Pat Hennen, The First American to Win a Grand Prix, Has Died
Hennen suffered a major TBI (traumatic brain injury) in a fast crash on the Island.
John Owens
Pat Hennen, the very first American to win a Grand Prix.
American Pat Hennen has passed away. A talented and resolute California dirt track racer, Hennen switched to roadracing and his success there made him a legend. He became the first American racer to win a Grand Prix race when he won at Imatra in 1976—famously the FIM didn't have a copy of the American national anthem to play on the loudspeakers after Hennen's first win.

When Kenny Roberts went to Europe in 1978, he thought that his main rival for the title would be Barry Sheene. Instead, it was Sheene's "teammate" Hennen that Roberts was racing against most weekends.

"Tragedy" is an over-used word in racing today but Hennen's career-ending crash at the Isle of Man TT can only be viewed as a definite tragedy even without the horrible backstories as to why he was forced to race the TT when he was fully capable of winning the world championship in 1978. In fact, he and Roberts were separated by only a few points in the championship when Hennen was forced to race the ultra-dangerous TT.

Hennen suffered a major TBI (traumatic brain injury) in a fast crash on the Island. Over the years a number of stories circulated as to why Hennen crashed—the most popular story was that he was struck by a bird (taking the blow on his helmet) and fell at high speed. After numerous bird strikes at Phillip Island over the last 20 years it's pretty clear that a bird did not cause Hennen's injury, unless it was a Pterodactyl.

Hennen himself had no memory of the crash. The other person involved, Tom Herron, died in 1979.

Years later an eyewitness came forward and said Herron and Hennen collided forcing Hennen to crash.

Fence Jumper
Hennen racing his Suzuki. In a famous story one of his main mechanics in Europe was a fan who jumped the fence at Monza and volunteered.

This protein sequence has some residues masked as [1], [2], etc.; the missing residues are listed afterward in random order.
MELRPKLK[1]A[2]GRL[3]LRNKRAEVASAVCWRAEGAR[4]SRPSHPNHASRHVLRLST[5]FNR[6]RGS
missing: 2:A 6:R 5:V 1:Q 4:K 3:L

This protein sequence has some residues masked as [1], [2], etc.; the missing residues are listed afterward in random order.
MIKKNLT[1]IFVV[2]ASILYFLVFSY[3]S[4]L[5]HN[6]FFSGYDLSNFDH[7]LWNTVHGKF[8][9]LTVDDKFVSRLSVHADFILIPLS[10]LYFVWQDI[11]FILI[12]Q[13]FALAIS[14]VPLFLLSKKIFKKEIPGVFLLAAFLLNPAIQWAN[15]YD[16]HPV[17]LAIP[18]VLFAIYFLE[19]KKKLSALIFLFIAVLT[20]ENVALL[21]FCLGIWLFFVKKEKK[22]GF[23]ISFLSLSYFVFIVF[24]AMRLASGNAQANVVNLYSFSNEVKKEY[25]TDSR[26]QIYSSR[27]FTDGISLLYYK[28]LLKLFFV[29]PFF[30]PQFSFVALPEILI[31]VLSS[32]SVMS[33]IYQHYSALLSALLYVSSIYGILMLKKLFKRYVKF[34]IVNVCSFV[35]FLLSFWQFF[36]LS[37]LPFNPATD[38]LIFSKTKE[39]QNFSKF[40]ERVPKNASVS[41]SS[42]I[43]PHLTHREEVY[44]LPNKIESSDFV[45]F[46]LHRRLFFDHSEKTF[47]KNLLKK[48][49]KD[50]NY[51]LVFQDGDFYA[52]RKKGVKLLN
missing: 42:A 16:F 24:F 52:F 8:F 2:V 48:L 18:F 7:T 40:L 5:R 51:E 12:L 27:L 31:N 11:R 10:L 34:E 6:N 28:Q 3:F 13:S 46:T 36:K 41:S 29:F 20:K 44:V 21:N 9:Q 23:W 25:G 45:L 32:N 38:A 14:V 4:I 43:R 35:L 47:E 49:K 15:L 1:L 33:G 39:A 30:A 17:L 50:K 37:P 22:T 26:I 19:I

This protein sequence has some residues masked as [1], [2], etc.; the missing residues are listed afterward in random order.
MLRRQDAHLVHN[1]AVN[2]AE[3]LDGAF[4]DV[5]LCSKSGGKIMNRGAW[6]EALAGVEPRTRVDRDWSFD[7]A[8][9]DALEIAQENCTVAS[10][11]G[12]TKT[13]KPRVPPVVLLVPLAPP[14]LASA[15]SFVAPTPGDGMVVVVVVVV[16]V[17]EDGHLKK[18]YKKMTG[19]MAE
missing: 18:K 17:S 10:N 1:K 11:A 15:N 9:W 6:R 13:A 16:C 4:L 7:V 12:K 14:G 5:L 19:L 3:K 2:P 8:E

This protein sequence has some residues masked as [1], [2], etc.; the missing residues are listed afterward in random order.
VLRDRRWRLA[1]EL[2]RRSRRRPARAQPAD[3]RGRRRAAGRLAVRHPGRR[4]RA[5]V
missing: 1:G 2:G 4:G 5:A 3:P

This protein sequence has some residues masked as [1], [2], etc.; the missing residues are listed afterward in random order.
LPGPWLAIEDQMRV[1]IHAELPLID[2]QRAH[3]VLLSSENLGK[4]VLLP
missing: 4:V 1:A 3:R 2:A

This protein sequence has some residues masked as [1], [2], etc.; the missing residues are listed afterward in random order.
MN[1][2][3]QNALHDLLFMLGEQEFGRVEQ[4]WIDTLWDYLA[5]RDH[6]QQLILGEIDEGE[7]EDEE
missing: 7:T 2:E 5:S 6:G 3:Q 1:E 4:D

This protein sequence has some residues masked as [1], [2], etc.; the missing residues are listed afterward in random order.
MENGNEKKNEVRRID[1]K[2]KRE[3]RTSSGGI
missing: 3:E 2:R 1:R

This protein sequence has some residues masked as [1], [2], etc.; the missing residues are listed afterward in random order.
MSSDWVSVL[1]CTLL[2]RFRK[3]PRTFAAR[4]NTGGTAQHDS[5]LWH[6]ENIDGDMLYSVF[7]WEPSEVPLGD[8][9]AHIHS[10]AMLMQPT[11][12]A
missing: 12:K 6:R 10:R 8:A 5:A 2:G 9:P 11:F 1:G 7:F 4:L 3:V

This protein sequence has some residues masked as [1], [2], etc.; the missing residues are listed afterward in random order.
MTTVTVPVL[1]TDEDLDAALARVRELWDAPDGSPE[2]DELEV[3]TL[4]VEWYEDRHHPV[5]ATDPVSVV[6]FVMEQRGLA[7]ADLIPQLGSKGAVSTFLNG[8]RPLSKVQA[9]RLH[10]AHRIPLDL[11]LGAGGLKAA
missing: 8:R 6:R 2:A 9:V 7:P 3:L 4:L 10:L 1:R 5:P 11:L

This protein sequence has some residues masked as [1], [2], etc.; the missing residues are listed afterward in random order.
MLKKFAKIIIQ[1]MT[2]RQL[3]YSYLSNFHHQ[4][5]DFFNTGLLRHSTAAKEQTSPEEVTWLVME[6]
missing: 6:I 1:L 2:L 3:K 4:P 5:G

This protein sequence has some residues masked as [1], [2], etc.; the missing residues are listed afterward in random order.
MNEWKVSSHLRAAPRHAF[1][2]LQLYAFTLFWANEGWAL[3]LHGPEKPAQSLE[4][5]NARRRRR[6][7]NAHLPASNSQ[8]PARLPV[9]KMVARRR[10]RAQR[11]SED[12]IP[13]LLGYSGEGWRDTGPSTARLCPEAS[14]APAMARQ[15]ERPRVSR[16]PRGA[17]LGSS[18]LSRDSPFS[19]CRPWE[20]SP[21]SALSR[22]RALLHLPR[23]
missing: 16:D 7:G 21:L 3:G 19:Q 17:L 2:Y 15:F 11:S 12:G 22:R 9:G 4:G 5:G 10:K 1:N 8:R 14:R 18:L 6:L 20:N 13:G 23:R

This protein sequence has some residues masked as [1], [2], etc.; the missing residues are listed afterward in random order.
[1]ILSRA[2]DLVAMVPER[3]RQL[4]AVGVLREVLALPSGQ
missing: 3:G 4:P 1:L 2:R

Pat Hennen grew up working in bike shops all over the bay area, and then racing dirt track in California. He was motorcyclist and loved motorcycles.

Hennen recovered from the IOM TT crash but never raced again. Like so many he was a very different person after suffering the major TBI. It took three years for him to walk unaided; he had a small group of friends who helped and protected him. In an early 2000s interview, Hennen's brother, Chip, disavowed any of the rumors or well-placed stories regarding why Hennen was forced to race at the Isle of Man, or the inter-team relationship between Pat and Barry Sheene.

Rehabilitated to a degree and with his racing posters still on his boyhood bedroom walls, Hennen went to work for a major airline. After leaving that job, he worked for Motion Pro; MP owner Chris Carter was part of the nucleus of people around Hennen, helping him to navigate life after his life-altering crash. He was able to perform menial tasks and was thankful for the job.

For a time, after his crash, Pat wanted to get away from racing. He said he wasn't bitter, he just didn't want to talk about it.

While at Motion Pro he refused to talk about his racing career. When shown pictures of him racing he would deny that it was him in the photograph. After his crash he became a very devout, if not militant, Christian. Once when I requested an interview with Hennen through intermediaries, Hennen declined after asking if I was a Christian and I didn't give the right answer.

Thankfully he warmed up to racing again later in life, was inducted into several hall of fame organizations and even did a lap (in the back of a truck) on his Suzuki 500. He was able to talk about the politics of the Suzuki team but he never lay blame where most suspected it should be placed when talking about the circumstances of how he was pressured into racing at the IOM TT. (Suzuki UK pulled his GP transporter but said he could have it back if he raced the IOM TT for them. Without a transporter he would not have the support that teammate Barry Sheene had and Hennen's mechanics would be back to working out of a glorified van. So he raced the Isle of Man. )

That Hennen, who was the fastest and most experienced American rider at the time of his crash, ended up disabled and struggling after being forced to race the IOM TT because of dirty team politics ... this, truly, is a tragedy.
— ends —
Share on:
Superbike Planet